Egypt limits air conditioning in mosques as power shortages worsen
CAIRO (Reuters) - Egypt, facing the worst energy shortages for years, has set limits for electricity use at mosques as part of government efforts to ease the impact of power cuts already affecting homes and factories.
The religious endowments minister has ordered mosques not to run air conditioners before May 15 and after that date to use air conditioning only during prayer time and half an hour before and after the call to prayer.
Mohamed Mokhtar Gomaa said in comments reported by state newspaper Al-Ahram that he would also ensure that electricity meters were installed at mosques that do not have them.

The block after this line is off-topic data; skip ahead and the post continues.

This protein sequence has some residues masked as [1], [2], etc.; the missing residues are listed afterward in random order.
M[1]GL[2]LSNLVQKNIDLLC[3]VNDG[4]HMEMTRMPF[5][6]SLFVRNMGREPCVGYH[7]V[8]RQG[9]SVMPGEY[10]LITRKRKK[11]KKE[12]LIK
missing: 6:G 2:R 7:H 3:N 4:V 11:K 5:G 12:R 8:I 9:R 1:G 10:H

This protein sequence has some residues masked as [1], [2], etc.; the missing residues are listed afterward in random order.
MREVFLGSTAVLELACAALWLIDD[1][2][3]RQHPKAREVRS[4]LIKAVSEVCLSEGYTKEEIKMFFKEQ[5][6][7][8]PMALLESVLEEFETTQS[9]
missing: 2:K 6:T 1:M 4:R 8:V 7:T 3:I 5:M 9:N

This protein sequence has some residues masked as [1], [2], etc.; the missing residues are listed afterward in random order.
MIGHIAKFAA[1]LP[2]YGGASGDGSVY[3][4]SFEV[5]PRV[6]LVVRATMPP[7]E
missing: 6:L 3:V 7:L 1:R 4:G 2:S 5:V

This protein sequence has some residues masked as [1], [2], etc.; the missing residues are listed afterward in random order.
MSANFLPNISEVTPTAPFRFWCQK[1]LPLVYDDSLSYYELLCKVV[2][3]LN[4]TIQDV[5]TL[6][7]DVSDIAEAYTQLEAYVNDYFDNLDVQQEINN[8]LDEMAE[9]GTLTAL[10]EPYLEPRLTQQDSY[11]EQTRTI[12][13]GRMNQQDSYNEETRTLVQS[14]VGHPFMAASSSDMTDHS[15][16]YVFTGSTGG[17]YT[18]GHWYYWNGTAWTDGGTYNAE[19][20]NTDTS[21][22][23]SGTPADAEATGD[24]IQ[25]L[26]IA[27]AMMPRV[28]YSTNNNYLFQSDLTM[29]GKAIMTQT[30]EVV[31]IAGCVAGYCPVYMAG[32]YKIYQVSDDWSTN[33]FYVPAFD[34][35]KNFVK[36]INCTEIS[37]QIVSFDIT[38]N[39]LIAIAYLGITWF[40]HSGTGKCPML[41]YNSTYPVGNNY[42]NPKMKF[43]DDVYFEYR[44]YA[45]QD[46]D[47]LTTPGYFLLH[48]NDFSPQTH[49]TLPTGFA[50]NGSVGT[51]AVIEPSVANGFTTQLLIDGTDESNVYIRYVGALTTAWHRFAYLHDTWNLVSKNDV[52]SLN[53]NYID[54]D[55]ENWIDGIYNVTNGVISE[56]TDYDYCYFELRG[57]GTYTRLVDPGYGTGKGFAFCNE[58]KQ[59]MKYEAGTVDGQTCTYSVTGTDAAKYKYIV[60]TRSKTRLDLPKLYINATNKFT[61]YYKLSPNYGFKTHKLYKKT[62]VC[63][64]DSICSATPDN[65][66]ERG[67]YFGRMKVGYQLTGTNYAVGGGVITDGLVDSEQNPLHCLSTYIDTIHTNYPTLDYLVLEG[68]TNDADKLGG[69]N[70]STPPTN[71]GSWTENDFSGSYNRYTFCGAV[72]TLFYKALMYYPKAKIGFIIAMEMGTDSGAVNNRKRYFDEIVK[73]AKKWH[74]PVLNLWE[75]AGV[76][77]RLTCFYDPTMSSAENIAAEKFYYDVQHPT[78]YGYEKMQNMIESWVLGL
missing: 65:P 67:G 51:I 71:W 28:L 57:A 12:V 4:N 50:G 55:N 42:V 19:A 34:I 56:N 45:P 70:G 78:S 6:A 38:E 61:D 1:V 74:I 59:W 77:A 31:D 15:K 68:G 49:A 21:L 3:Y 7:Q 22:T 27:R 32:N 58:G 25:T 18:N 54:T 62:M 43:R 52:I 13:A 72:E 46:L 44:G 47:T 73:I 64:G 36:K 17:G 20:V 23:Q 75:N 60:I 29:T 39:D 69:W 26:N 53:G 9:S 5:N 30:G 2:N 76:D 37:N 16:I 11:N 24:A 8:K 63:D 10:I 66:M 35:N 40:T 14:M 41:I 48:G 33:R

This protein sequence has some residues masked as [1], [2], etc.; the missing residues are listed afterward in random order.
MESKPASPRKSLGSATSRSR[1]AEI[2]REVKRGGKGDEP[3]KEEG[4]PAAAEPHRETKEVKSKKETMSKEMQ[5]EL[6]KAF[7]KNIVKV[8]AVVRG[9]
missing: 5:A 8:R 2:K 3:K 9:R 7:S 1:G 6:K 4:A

Widespread blackouts are expected this summer when Egyptians crank up their air conditioning and increased demand stresses the aging power grid, forcing the government to take measures to cut energy use.
The trade, industry and investment ministry has banned the making or importing of air conditioners that can be set lower than 20 degrees Celsius (68 Fahrenheit).
Chaos in the energy sector, kept going by oil handouts from Gulf Arab countries, will be among the biggest challenges facing the country's next president, who will take office this summer after elections scheduled for late May.
Long lines at gas stations and power cuts fuelled popular anger against Islamist President Mohamed Mursi ahead of his ouster by the army last summer.
The government said on Saturday that it would not be able to prevent power cuts this summer.
(Reporting by Maggie Fick and Stephen Kalin; Editing by Louise Ireland)
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